A recently obtained a list of CTA contributions from its Association for Better Citizenship political action committee shows that a proportionally great deal of it is going to San Bernadino and San Fransisco.
For November 2011 local elections, CTA donated $14,432 to county party committees, ranging from $80 to the Tehama County Democratic Central Committee to $3,500 to the Orange County Democratic Central Committee.
In addition, the union PAC contributed $226,542 to at least 63 local elections. These ranged from $350 to the Chualar Teachers Association to support the school board candidacy of Rosalba Moreno to $20,000 contributions each to the United Educators of San Francisco PAC and the San Bernardino Teachers Association PAC (three of four school board winners).
Here’s the full list of PAC contributions to local affiliates and their ultimate destination, if available:
Alvord – $3,000
Baldwin Park – $3,234 ($1,078 each to Jack White, Natalie Ybarra, and Mary Ferrer, school board candidates)
Banning – $2,000
Beverly Hills – $2,000
Brawley – $1,500
Burlingame – $600 (Measure E – education parcel tax)
Chaffey – $4,250
Charter Oaks – $1,800
Chualar – $350 (Rosalba Moreno, school board candidate)
Citrus – $2,000
College of the Canyons – $10,000
Compton – $5,000
Culver City – $3,000 (Nancy Goldberg, school board candidate)
Dixon – $1,400
Eastside – $2,000
El Centro – $500 (Patricia Dunnam, school board candidate)
El Monte Union – $1,500
El Segundo – $2,000
Empire – $1,000
Eureka – $2,500
Fairfield-Suisun – $9,466
Garvey – $1,450
Hacienda La Puente – $4,200
Hart – $8,000 ($4,000 each to Gloria Mercado-Fortine and Steve Sturgeon, school board candidates)
La Canada – $1,000
Laguna Salada – $830 (Yes on L – parcel tax increase)
Las Virgenes – $9,000 (Measure K – parcel tax)
Lynwood – $5,000
Modesto – $9,000
Mountain View – $1,890
Newark – $575 (Measure G – school bond)
Newhall – $4,536 (Measure E – school bond)
Norwalk-La Mirada – $6,300
Oakdale – $4,000 (Synthia Jones – $3,000, Tina Shatswell – $1,000, both school board candidates)
Pacific Grove – $2,000 (Measure V – parcel tax)
Palmdale – $13,500
Perris – $1,000
Pomona – $6,000
Potter Valley – $1,000 ($500 each to school board candidates Tammie Smith and Diane Johnson)
Rio Hondo – $10,000
Riverbank – $2,000
Riverside – $4,000
Rosemead – $500 (Qui Nguyen, school board candidate)
Salinas – $1,600
San Bernardino – $20,000
San Francisco – $20,000
Sequoia – $5,000
South Tahoe – $1,400
Sulphur Springs – $2,200 ($1,100 each to Denis De Figueiredo and Rochelle Weinstein, school board candidates)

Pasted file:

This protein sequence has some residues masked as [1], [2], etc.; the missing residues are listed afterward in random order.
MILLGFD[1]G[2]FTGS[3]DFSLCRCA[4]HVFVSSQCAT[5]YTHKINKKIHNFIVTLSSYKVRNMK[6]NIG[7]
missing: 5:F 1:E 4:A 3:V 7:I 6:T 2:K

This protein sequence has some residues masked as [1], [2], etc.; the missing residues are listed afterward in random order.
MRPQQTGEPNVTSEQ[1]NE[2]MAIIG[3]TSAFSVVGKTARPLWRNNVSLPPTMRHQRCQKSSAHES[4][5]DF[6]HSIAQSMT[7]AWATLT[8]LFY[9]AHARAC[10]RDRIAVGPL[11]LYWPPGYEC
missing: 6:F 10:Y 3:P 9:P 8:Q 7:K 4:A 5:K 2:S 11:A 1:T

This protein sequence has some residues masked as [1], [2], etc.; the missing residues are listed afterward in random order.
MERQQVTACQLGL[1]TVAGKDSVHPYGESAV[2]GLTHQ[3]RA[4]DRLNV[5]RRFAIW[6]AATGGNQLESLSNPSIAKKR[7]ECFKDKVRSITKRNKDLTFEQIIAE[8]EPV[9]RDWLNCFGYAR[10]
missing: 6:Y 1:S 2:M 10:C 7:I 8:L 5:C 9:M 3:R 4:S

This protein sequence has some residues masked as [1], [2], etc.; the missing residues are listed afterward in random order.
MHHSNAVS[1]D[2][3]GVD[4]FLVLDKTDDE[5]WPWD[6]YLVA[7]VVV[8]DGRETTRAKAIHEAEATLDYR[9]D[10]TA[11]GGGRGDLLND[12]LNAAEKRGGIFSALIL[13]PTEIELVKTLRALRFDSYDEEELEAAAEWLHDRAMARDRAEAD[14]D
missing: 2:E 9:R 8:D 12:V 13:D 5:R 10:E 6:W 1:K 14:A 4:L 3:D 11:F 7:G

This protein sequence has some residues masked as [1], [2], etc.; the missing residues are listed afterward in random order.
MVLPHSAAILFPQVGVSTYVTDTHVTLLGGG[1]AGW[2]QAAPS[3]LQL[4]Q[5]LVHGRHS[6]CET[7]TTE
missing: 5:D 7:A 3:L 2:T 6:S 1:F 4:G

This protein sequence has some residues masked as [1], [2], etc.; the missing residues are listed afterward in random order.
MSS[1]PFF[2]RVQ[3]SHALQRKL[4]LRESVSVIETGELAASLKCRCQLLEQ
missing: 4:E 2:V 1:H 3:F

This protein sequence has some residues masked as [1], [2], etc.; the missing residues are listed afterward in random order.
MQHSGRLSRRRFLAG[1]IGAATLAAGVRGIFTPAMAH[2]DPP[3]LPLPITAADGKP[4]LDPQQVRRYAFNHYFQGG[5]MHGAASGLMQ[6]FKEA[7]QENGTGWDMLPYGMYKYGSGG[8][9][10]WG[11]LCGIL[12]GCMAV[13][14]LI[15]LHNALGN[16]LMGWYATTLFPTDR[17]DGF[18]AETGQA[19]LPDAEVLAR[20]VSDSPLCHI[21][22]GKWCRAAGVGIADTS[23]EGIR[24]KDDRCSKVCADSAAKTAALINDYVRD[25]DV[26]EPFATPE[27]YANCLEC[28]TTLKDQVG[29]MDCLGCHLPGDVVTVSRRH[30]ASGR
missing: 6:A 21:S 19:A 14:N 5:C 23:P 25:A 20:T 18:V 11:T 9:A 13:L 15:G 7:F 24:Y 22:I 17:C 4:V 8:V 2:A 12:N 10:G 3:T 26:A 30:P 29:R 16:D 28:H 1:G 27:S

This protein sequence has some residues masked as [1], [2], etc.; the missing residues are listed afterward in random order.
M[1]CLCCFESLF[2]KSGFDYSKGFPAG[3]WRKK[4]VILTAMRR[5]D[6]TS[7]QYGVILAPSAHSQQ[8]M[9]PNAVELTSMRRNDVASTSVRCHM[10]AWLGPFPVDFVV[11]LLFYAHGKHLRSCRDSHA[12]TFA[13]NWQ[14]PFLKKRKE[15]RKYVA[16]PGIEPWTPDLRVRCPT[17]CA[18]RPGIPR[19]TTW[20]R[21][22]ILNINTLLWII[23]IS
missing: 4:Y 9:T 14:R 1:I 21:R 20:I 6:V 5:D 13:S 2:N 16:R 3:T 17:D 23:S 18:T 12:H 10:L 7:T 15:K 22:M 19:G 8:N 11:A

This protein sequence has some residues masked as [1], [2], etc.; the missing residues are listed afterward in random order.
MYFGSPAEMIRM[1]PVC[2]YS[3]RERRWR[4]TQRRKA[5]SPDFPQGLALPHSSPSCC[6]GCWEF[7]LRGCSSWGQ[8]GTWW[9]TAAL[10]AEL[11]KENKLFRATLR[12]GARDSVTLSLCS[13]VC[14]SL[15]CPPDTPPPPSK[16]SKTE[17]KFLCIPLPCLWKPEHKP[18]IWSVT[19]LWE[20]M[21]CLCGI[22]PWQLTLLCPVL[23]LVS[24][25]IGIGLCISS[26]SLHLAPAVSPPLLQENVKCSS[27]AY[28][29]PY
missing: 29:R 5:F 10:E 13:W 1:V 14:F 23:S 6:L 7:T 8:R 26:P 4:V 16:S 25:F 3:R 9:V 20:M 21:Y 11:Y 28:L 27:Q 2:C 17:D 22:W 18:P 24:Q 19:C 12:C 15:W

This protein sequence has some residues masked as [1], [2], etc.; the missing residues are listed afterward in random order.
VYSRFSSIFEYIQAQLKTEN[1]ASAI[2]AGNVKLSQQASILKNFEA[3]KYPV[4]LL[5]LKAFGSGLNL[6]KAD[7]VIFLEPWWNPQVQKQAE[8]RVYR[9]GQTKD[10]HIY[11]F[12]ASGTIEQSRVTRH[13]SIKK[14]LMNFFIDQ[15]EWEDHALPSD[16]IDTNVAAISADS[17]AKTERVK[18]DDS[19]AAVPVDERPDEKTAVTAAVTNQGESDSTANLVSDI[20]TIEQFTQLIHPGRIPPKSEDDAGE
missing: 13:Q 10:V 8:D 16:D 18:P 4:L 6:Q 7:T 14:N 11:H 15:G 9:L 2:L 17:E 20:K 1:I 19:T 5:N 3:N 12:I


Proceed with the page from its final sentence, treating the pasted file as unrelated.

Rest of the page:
Sylvan – $3,436 (Steve Miller – $2,000, Chuck Rivera – $1,436, both school board candidates)
Temple City – $1,925
Ukiah – $3,500
Vacaville – $5,000
Visalia – $3,000 googletest
Westside Union – $1,400
Wilsona – $1,200
In each instance, the above money is in addition to whatever money may be raised and spent by the local affiliate. In large cities, this may be substantial. In smaller towns, this may be non-existent, giving the local teachers’ union power over local elections far beyond its numbers.
What is it like to have the CIT Model working for your association?
Horizon Certificated Employee Association has retained Goyette and Associates since June of 2009. In this relatively short time, G&A has provided our association and its members many comprehensive and competent services by professional representatives including attorneys, professional labor negotiators and access to survey and research departments.
It is great having a multiple labor representatives and attorneys dedicated to our association, its members, and our school. Their intimate knowledge of how our school operates in addition to the understanding the nuances of our labor agreement have changed the dynamic between our school’s administration and our association. In three years G&A has provided exceptional representation for countless grievances, coordinating and overseeing multiple fair association elections, filed several unfair labor practices, provided representation during disciplinary hearings, assisted in the monitoring of school budgets, accounting and business practices in addition to coordinating contract negotiation preparation guidance and successful contract negotiations. G&A’s labor representative assigned to our association provides at a minimum weekly contact regarding personnel issues and any outstanding issues between our association and our school’s administration.